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I've "inherited" a legacy C#/C++ program that I have to debug. The current problem is that the .exe won't stop after I close the program, i.e. it still shows up in Task Manager.

This is a problem, because it won't let me restart the program, because only one instance can run. Often killing the process doesn't work; I'm forced to reboot.

I was under the impression that when the main program stopped, all the child threads were also supposed to stop, but I may be wrong.

Q: What would cause a .exe to not stop?

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Child threads will not stop automatically unless they have been specifically set as background threads (i.e., with thread.IsBackground = true).

Edit: It is also possible that the main thread isn't terminating when the form is closed (i.e., there's other code that is set to run after close that isn't completing).

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I find it useful to attach to the running process with the debugger and press the pause button. After that I would inspect the Threads window and see what the stack trace is doing for each of the executing threads. The threads window is hidden by default. Here is more information about how to show it and use it:

http://msdn.microsoft.com/en-us/library/w15yf86f.aspx

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+1 for stating a doable approach – Cecil Has a Name Jul 30 '09 at 12:32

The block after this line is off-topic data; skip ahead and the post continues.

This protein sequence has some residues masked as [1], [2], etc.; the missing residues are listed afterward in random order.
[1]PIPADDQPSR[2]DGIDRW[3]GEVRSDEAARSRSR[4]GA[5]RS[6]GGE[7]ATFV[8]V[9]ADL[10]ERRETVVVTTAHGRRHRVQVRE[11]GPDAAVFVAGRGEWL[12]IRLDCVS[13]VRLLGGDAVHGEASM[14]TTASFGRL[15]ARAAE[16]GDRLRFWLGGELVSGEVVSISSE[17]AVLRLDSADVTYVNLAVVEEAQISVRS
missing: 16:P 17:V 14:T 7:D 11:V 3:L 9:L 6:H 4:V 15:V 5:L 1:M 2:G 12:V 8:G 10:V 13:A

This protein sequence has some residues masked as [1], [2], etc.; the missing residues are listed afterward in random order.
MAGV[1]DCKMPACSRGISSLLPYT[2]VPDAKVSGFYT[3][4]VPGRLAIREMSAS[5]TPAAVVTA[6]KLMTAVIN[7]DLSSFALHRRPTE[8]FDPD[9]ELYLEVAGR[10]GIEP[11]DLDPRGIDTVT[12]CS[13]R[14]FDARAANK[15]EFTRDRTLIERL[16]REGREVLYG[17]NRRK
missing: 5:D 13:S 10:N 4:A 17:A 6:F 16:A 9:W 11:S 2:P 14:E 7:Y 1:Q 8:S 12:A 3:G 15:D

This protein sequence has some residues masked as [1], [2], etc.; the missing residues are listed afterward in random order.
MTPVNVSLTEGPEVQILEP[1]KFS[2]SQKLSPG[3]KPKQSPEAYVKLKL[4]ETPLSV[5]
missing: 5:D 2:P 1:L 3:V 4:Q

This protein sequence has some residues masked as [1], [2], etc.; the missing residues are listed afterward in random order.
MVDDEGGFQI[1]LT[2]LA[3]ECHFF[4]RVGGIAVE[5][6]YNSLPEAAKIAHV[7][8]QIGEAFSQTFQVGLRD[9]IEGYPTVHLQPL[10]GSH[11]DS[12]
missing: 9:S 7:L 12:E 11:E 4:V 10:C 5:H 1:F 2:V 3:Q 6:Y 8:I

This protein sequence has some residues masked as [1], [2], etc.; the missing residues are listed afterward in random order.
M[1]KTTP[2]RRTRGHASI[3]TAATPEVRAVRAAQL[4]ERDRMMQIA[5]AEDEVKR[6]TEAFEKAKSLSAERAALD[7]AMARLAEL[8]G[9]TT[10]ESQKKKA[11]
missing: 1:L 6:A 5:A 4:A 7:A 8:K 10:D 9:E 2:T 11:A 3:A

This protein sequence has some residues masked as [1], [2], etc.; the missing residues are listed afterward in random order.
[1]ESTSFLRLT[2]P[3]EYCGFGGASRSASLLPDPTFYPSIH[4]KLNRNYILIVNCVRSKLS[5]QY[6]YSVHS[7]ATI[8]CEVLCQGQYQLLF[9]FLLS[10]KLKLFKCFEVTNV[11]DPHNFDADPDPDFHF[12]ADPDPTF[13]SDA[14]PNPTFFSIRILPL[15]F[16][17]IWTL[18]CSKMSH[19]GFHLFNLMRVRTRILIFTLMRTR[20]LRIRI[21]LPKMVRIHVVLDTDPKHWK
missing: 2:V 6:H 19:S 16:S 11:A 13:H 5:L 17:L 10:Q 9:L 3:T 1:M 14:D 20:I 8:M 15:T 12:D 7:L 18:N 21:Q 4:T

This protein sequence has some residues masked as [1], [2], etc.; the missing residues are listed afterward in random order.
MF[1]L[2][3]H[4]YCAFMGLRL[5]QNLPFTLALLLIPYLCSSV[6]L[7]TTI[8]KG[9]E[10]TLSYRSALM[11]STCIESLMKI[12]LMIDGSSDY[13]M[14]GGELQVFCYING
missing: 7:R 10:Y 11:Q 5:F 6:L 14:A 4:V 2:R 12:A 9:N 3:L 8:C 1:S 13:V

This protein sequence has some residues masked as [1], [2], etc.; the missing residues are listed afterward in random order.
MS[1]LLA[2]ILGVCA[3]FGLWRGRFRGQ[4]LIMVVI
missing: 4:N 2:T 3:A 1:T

My guess would be that all threads aren't stopped. Usually you can end task the program and it will stop though. Maybe one thread has hung on to a system resource that's more difficult to release.

If you can get a debug build, run the program and after the program is "exited", hit the pause button in the debug window. At that point you can look through the threads and find out which one is hung. To help, you should name your threads when they get created (it's an extra parameter in the .Start function)

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You may want to look into process explorer. It makes it easier to shut down the programs and it can view the threads of the program and potentially point you in the right direction of where to make the the program behave.

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At the most frundamental level, there is an infinite loop somewhere.

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Not necessarily - it could be a deadlock or livelock. – LeopardSkinPillBoxHat Jan 13 '09 at 0:56
    
What's a livelock? :-O – CSharper May 8 '09 at 18:36

Is the startup form the one that's being closed to exit the application? If it isn't you need to put Application.Exit() or Environment.Exit() in the form.closed event of the form that is closing last.

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